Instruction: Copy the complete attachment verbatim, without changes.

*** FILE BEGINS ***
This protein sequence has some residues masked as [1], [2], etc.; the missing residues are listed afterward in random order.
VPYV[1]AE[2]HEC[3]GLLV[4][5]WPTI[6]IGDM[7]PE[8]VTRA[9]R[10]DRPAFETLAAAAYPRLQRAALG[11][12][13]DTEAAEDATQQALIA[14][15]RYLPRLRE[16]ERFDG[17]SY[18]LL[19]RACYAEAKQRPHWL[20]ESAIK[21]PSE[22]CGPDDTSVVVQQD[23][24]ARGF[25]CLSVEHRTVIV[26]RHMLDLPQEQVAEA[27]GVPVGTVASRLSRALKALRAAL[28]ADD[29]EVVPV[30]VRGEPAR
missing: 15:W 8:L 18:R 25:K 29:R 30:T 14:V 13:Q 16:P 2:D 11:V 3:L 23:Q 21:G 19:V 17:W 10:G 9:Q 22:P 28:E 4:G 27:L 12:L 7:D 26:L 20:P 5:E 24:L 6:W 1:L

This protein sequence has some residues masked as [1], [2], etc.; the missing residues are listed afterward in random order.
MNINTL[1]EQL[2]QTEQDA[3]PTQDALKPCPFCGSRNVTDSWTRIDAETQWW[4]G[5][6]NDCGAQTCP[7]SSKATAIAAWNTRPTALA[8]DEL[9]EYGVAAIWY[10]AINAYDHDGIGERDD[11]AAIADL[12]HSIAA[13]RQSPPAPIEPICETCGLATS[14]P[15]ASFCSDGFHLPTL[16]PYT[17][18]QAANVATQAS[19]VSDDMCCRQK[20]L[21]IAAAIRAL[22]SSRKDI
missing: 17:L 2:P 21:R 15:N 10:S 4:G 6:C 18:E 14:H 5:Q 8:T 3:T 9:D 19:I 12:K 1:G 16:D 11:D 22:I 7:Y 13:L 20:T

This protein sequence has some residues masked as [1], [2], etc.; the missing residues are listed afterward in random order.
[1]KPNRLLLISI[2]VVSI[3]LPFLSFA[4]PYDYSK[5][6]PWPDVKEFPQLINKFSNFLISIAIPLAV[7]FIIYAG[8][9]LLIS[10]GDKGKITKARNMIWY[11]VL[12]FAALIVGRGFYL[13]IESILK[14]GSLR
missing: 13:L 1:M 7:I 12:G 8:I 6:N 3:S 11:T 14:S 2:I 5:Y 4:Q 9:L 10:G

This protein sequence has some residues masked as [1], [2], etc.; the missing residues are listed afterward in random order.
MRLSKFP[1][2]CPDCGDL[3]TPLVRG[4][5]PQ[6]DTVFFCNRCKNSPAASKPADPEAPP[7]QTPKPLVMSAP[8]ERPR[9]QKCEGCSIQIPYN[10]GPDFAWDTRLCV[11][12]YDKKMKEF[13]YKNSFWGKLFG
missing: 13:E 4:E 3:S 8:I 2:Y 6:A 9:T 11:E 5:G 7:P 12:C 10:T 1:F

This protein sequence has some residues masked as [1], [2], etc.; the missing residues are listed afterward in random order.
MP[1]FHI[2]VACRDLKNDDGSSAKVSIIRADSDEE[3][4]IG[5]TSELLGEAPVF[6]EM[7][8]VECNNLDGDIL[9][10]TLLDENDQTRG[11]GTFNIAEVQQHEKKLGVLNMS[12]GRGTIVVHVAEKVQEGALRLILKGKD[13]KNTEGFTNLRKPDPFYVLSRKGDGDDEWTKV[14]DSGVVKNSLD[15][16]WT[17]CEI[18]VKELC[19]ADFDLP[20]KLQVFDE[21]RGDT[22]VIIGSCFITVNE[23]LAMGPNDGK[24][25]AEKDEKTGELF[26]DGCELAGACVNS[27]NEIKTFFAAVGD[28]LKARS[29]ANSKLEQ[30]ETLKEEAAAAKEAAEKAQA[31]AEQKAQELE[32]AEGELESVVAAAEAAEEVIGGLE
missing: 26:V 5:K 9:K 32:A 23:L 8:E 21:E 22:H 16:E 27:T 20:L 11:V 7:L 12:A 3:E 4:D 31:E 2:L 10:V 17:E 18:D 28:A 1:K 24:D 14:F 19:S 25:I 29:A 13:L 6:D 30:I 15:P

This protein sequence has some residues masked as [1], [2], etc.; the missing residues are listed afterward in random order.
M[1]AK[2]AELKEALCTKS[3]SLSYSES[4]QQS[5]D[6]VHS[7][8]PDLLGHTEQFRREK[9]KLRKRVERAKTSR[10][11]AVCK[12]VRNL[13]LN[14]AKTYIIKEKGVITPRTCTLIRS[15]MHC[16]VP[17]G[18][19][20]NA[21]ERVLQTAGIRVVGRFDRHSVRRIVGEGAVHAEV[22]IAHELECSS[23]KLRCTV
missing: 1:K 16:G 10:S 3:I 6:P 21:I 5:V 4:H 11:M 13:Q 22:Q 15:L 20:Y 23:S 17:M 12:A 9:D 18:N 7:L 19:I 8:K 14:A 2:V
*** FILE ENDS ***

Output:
This protein sequence has some residues masked as [1], [2], etc.; the missing residues are listed afterward in random order.
VPYV[1]AE[2]HEC[3]GLLV[4][5]WPTI[6]IGDM[7]PE[8]VTRA[9]R[10]DRPAFETLAAAAYPRLQRAALG[11][12][13]DTEAAEDATQQALIA[14][15]RYLPRLRE[16]ERFDG[17]SY[18]LL[19]RACYAEAKQRPHWL[20]ESAIK[21]PSE[22]CGPDDTSVVVQQD[23][24]ARGF[25]CLSVEHRTVIV[26]RHMLDLPQEQVAEA[27]GVPVGTVASRLSRALKALRAAL[28]ADD[29]EVVPV[30]VRGEPAR
missing: 15:W 8:L 18:R 25:K 29:R 30:T 14:V 13:Q 16:P 2:D 11:V 3:L 23:Q 21:G 19:V 17:W 10:G 9:Q 22:P 28:E 4:G 27:L 12:L 7:D 26:L 20:P 5:E 24:L 6:W 1:L

This protein sequence has some residues masked as [1], [2], etc.; the missing residues are listed afterward in random order.
MNINTL[1]EQL[2]QTEQDA[3]PTQDALKPCPFCGSRNVTDSWTRIDAETQWW[4]G[5][6]NDCGAQTCP[7]SSKATAIAAWNTRPTALA[8]DEL[9]EYGVAAIWY[10]AINAYDHDGIGERDD[11]AAIADL[12]HSIAA[13]RQSPPAPIEPICETCGLATS[14]P[15]ASFCSDGFHLPTL[16]PYT[17][18]QAANVATQAS[19]VSDDMCCRQK[20]L[21]IAAAIRAL[22]SSRKDI
missing: 17:L 2:P 21:R 15:N 10:S 4:G 6:C 18:E 14:H 5:Q 8:T 3:T 9:D 19:I 12:K 1:G 16:D 11:D 22:I 7:Y 13:L 20:T

This protein sequence has some residues masked as [1], [2], etc.; the missing residues are listed afterward in random order.
[1]KPNRLLLISI[2]VVSI[3]LPFLSFA[4]PYDYSK[5][6]PWPDVKEFPQLINKFSNFLISIAIPLAV[7]FIIYAG[8][9]LLIS[10]GDKGKITKARNMIWY[11]VL[12]FAALIVGRGFYL[13]IESILK[14]GSLR
missing: 13:L 1:M 7:I 12:G 8:I 6:N 3:S 11:T 14:S 2:I 5:Y 4:Q 9:L 10:G

This protein sequence has some residues masked as [1], [2], etc.; the missing residues are listed afterward in random order.
MRLSKFP[1][2]CPDCGDL[3]TPLVRG[4][5]PQ[6]DTVFFCNRCKNSPAASKPADPEAPP[7]QTPKPLVMSAP[8]ERPR[9]QKCEGCSIQIPYN[10]GPDFAWDTRLCV[11][12]YDKKMKEF[13]YKNSFWGKLFG
missing: 13:E 4:E 3:S 8:I 2:Y 6:A 9:T 11:E 5:G 7:P 12:C 10:T 1:F

This protein sequence has some residues masked as [1], [2], etc.; the missing residues are listed afterward in random order.
MP[1]FHI[2]VACRDLKNDDGSSAKVSIIRADSDEE[3][4]IG[5]TSELLGEAPVF[6]EM[7][8]VECNNLDGDIL[9][10]TLLDENDQTRG[11]GTFNIAEVQQHEKKLGVLNMS[12]GRGTIVVHVAEKVQEGALRLILKGKD[13]KNTEGFTNLRKPDPFYVLSRKGDGDDEWTKV[14]DSGVVKNSLD[15][16]WT[17]CEI[18]VKELC[19]ADFDLP[20]KLQVFDE[21]RGDT[22]VIIGSCFITVNE[23]LAMGPNDGK[24][25]AEKDEKTGELF[26]DGCELAGACVNS[27]NEIKTFFAAVGD[28]LKARS[29]ANSKLEQ[30]ETLKEEAAAAKEAAEKAQA[31]AEQKAQELE[32]AEGELESVVAAAEAAEEVIGGLE
missing: 26:V 5:K 9:K 32:A 23:L 8:E 21:E 22:H 16:E 27:T 20:L 11:V 7:L 12:A 3:E 4:D 31:E 2:L 10:V 17:E 18:D 28:A 1:K 24:D 14:F 19:S 25:I 29:A 13:L 6:D 30:I 15:P

This protein sequence has some residues masked as [1], [2], etc.; the missing residues are listed afterward in random order.
M[1]AK[2]AELKEALCTKS[3]SLSYSES[4]QQS[5]D[6]VHS[7][8]PDLLGHTEQFRREK[9]KLRKRVERAKTSR[10][11]AVCK[12]VRNL[13]LN[14]AKTYIIKEKGVITPRTCTLIRS[15]MHC[16]VP[17]G[18][19][20]NA[21]ERVLQTAGIRVVGRFDRHSVRRIVGEGAVHAEV[22]IAHELECSS[23]KLRCTV
missing: 1:K 16:G 10:S 3:I 6:P 21:I 5:V 4:H 11:M 13:Q 22:Q 15:L 20:Y 23:S 17:M 12:A 9:D 18:N 7:L 19:I 8:K 14:A 2:V